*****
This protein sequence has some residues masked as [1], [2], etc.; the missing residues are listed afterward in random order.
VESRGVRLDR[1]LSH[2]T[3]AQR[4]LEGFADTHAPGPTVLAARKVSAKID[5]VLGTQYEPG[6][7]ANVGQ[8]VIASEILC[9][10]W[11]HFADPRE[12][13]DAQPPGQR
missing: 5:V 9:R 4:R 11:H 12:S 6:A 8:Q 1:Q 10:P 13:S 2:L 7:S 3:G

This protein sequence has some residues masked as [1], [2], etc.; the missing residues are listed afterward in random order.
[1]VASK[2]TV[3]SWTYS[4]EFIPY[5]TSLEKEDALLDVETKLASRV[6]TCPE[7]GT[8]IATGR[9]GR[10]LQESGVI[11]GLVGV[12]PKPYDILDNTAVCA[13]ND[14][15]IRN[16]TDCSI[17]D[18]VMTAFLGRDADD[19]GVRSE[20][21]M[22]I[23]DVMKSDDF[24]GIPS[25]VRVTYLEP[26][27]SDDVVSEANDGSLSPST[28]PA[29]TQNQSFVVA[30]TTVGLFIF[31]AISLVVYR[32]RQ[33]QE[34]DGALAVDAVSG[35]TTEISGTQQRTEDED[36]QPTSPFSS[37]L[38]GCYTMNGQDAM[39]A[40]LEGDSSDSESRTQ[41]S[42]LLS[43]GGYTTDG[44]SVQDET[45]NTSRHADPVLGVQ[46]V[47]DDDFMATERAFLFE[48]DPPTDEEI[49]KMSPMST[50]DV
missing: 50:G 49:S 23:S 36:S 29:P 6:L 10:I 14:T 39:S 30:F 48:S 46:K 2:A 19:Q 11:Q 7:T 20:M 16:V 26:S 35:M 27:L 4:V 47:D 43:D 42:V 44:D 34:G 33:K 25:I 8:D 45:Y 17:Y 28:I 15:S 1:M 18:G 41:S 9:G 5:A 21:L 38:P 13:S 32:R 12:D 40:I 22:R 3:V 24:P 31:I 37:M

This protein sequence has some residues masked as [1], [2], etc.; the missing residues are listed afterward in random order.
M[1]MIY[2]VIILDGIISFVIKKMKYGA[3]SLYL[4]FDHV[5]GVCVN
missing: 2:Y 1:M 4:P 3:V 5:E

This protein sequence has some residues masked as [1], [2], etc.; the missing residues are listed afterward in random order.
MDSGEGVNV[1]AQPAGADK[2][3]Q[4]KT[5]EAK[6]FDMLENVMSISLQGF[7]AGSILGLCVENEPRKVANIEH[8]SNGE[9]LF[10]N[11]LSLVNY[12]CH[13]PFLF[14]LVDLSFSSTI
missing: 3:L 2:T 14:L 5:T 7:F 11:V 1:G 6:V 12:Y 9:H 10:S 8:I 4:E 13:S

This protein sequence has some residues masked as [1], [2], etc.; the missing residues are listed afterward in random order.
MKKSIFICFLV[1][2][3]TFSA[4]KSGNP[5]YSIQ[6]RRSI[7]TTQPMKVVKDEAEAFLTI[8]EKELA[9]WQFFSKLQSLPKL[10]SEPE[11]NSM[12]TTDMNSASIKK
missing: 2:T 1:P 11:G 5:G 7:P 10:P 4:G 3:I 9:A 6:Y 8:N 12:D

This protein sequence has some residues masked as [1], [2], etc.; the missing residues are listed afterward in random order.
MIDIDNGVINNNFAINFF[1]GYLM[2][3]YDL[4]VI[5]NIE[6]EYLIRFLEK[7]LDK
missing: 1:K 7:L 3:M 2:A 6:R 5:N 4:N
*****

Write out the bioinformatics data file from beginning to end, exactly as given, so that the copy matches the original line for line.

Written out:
This protein sequence has some residues masked as [1], [2], etc.; the missing residues are listed afterward in random order.
VESRGVRLDR[1]LSH[2]T[3]AQR[4]LEGFADTHAPGPTVLAARKVSAKID[5]VLGTQYEPG[6][7]ANVGQ[8]VIASEILC[9][10]W[11]HFADPRE[12][13]DAQPPGQR
missing: 5:V 9:R 4:R 11:H 12:S 6:A 8:Q 1:Q 10:P 13:S 2:L 7:S 3:G

This protein sequence has some residues masked as [1], [2], etc.; the missing residues are listed afterward in random order.
[1]VASK[2]TV[3]SWTYS[4]EFIPY[5]TSLEKEDALLDVETKLASRV[6]TCPE[7]GT[8]IATGR[9]GR[10]LQESGVI[11]GLVGV[12]PKPYDILDNTAVCA[13]ND[14][15]IRN[16]TDCSI[17]D[18]VMTAFLGRDADD[19]GVRSE[20][21]M[22]I[23]DVMKSDDF[24]GIPS[25]VRVTYLEP[26][27]SDDVVSEANDGSLSPST[28]PA[29]TQNQSFVVA[30]TTVGLFIF[31]AISLVVYR[32]RQ[33]QE[34]DGALAVDAVSG[35]TTEISGTQQRTEDED[36]QPTSPFSS[37]L[38]GCYTMNGQDAM[39]A[40]LEGDSSDSESRTQ[41]S[42]LLS[43]GGYTTDG[44]SVQDET[45]NTSRHADPVLGVQ[46]V[47]DDDFMATERAFLFE[48]DPPTDEEI[49]KMSPMST[50]DV
missing: 50:G 49:S 23:S 36:S 29:P 6:L 10:I 14:T 39:S 30:F 48:S 46:K 2:A 19:Q 11:Q 7:T 20:M 16:V 26:S 35:M 27:L 4:V 47:D 43:D 42:V 44:D 34:G 33:K 25:I 8:D 45:Y 17:Y 28:I 15:S 1:M 18:G 41:S 9:G 5:A 21:L 38:P 13:S 32:R 12:D 40:I 22:R 3:V 24:P 31:I 37:M

This protein sequence has some residues masked as [1], [2], etc.; the missing residues are listed afterward in random order.
M[1]MIY[2]VIILDGIISFVIKKMKYGA[3]SLYL[4]FDHV[5]GVCVN
missing: 2:Y 1:M 4:P 3:V 5:E

This protein sequence has some residues masked as [1], [2], etc.; the missing residues are listed afterward in random order.
MDSGEGVNV[1]AQPAGADK[2][3]Q[4]KT[5]EAK[6]FDMLENVMSISLQGF[7]AGSILGLCVENEPRKVANIEH[8]SNGE[9]LF[10]N[11]LSLVNY[12]CH[13]PFLF[14]LVDLSFSSTI
missing: 3:L 2:T 14:L 5:T 7:F 11:V 1:G 6:V 12:Y 9:H 10:S 8:I 4:E 13:S

This protein sequence has some residues masked as [1], [2], etc.; the missing residues are listed afterward in random order.
MKKSIFICFLV[1][2][3]TFSA[4]KSGNP[5]YSIQ[6]RRSI[7]TTQPMKVVKDEAEAFLTI[8]EKELA[9]WQFFSKLQSLPKL[10]SEPE[11]NSM[12]TTDMNSASIKK
missing: 2:T 1:P 11:G 5:G 7:P 10:P 4:G 3:I 9:A 6:Y 8:N 12:D

This protein sequence has some residues masked as [1], [2], etc.; the missing residues are listed afterward in random order.
MIDIDNGVINNNFAINFF[1]GYLM[2][3]YDL[4]VI[5]NIE[6]EYLIRFLEK[7]LDK
missing: 1:K 7:L 3:M 2:A 6:R 5:N 4:N